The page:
- The Washington Times - Thursday, September 28, 2017

A Republican chairman on Thursday said talks to shore up Obamacare markets are “making good progress,” suggesting a renewed quest for bipartisan fixes for the struggling health law after GOP repeal efforts failed.

Senate Health Committee Chairman Lamar Alexander said he’s already trying to round up votes from fellow Republicans even as he negotiates final details of the package with Sen. Patty Murray, Washington Democrat.

It’s not clear what the appetite for shoring up Obamacare is among Republicans, including President Trump, who this week signaled another try at repeal early next year.

For his part, Mr. Alexander, Tennessee Republican, said Congress needs to put aside broader fights and pass a bill that helps the nearly 20 million Americans who buy insurance on their own. Many of them will face higher prices and dwindling choices in 2018, due to problems with Obamacare itself and Mr. Trump’s wavering commitment to it.

“This isn’t the ‘Patty and Lamar Show.’ This is a chance for us to see if we can find a significant amount of senators on both sides of the aisle who agree on a limited, bipartisan proposal to keep premiums down and avoid chaos in the individual market over the next two years, while we debate which direction we go with health care,” he said.

As envisioned, the compromise would fund cost-sharing payments that reimburse insurers who cover low-income Obamacare customers’ costs — a win for Democrats. Republicans would win more waivers for state governors to control their markets.

Senate Minority Leader Charles E. Schumer said he spoke to Mr. Alexander and Ms. Murray early Thursday, and ‘“they both informed me they are on the verge of an agreement.”

It’s a stark turnaround from nine days prior, when Mr. Alexander said the parties couldn’t find a path forward. Democrats cried foul at the time, saying Republicans left the bargaining table to clear the way for a repeal bill pushed by Republican Sens. Lindsey Graham of South Carolina and Bill Cassidy of Louisiana.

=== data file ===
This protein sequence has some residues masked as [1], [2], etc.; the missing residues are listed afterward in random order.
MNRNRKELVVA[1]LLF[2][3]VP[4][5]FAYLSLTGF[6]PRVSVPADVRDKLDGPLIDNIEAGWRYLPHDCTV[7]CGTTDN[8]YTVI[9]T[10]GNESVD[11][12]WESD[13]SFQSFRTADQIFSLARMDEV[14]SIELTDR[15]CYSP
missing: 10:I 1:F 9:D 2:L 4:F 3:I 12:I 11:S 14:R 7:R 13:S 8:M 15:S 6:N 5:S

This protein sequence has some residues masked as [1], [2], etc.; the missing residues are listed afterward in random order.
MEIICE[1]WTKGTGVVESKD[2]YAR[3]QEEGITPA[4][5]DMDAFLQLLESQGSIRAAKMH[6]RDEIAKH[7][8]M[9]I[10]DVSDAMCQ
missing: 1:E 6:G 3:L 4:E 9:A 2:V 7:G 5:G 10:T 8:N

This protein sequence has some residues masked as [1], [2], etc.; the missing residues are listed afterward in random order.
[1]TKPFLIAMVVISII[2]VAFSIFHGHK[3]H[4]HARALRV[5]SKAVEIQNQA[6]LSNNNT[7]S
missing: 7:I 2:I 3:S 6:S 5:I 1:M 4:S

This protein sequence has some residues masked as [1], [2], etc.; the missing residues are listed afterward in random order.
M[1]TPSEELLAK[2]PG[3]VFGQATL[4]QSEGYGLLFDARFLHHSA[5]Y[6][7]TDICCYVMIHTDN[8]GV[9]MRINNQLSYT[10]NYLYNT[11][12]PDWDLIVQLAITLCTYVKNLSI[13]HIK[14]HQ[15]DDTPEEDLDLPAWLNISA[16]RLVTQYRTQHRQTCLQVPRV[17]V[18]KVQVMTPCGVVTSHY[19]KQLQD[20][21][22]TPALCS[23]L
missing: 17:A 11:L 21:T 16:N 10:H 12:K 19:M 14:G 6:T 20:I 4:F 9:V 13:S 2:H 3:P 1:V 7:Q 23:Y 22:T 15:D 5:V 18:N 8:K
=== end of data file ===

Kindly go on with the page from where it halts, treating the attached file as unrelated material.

Lacking the votes, GOP leaders decided to yank the bill on Tuesday. Mr. Alexander and Mrs. Murray promptly resumed talks.

Prospects of an imminent deal enthused Democrats, who say constituents are being forced to pay higher premiums because insurers are hedging against the potential loss of cost-sharing payments. Mr. Trump is paying them now but hasn’t made a long-term commitment.

“Our healthcare system needs it, our constituents need it,” Mr. Schumer said. “They don’t want premiums to go up and coverage to go down, and it would be a great start for some bipartisanship in this place.”

The National Governors Association also applauded Mr. Alexander and Mrs. Murray, saying Congress must snap out of its partisan fights and “create a healthy future for our country.”

Still, it’s unclear if any stabilization plan can make it through the GOP-controlled Congress or win Mr. Trump’s signature.

Many conservatives say they have no interest in voting for insurer funds they view as a “bailout,” or propping up a law they think is hopelessly flawed. Conservatives pressure groups are holding their feet to the fire, as the GOP eyes another repeal push next year.

“Some lawmakers will reflexively demand a ‘bipartisan market stabilization’ in response to Obamacare’s deteriorating markets,” said Heritage Action CEO Michael Needham. “That is unacceptable, and Heritage Action will oppose efforts to prop up the failing law.”

Mr. Trump, meanwhile, has shown little interest in enforcing or promoting his predecessor’s signature domestic achievement.

Beyond threats to cut off cost-sharing payments, he’s made it harder for the IRS to enforce Obamacare’s “individual mandate” requiring people to hold health insurance and slashed outreach funding ahead of open enrollment this fall.

Democrats say the uncertainty is causing real harm and will burn Republicans who’ve professed an affinity for market-oriented health care.

“What does the private sector care about the most? Certainty and predictability,” said Sen. Ron Wyden, Oregon Democrat. “For months and months, the president of the United States has been pouring gasoline on the fires of uncertainty in the private health care marketplace.”

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